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Natale v. Kisling

New Jersey Superior Court, Appellate Division


January 09, 2001

MARIE R. NATALE AND GREGORY NATALE, PLAINTIFFS-APPELLANTS,
v.
MICHELE H. KISLING AND GECAL DEFENDANTS-RESPONDENTS.

On appeal from Superior Court of New Jersey, Law Division, Somerset County, L-1202-98.

Before Judges Newman and Wells.

The opinion of the court was delivered by: Wells, J.A.D.

NOT FOR PUBLICATION WITHOUT THE APPROVAL OF THE APPELLATE DIVISION

Argued:November 27, 2000

Plaintiff, Marie Natale, suffered personal injury as the result of a rear end motor vehicle collision on July 9, 1998. In the lawsuit which followed defendant asserted that the action was barred by N.J.S.A. 39:6A-8, the verbal threshold statute and, after discovery was complete, filed a motion to dismiss on that ground. The motion judge granted the motion and dismissed the complaint. Upon careful consideration of the record and the applicable law, we reverse.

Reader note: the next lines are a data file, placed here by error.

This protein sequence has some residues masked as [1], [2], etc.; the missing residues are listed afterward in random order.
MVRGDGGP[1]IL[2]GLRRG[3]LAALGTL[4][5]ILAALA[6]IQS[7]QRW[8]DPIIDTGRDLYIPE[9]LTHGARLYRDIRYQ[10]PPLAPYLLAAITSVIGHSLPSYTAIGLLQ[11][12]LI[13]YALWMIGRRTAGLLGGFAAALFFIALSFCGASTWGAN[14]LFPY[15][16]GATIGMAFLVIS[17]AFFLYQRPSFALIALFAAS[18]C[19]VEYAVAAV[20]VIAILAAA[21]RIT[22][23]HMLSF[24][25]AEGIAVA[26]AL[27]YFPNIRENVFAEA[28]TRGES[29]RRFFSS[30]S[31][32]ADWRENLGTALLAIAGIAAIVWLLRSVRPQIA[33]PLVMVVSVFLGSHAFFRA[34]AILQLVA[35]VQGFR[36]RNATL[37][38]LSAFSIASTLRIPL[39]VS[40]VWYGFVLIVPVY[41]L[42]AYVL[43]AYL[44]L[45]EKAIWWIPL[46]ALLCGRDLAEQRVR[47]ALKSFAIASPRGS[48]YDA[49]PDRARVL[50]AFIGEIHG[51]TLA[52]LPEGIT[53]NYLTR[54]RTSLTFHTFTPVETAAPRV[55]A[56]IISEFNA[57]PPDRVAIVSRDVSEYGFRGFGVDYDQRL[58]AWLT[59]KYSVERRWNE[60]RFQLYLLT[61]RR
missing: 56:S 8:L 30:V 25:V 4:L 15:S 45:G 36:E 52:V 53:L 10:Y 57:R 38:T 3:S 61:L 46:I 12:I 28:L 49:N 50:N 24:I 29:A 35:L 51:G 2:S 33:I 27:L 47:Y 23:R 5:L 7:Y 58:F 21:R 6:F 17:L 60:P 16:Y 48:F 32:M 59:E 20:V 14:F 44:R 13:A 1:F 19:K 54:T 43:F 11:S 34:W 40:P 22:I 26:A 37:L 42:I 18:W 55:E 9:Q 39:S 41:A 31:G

The record, which must be considered in a light most favorable to plaintiff, reveals the following facts. The car that rear-ended Natale was driven by defendant Michele Kisling, and owned by defendant GECAL. According to Natale's deposition testimony, she was thrown forward, her knees hit the driver's side door, and her chest hit the steering wheel. Although plaintiff told the police officer who arrived at the accident scene that her neck and knee were painful, she declined to go to the hospital, and instead drove herself and her children home.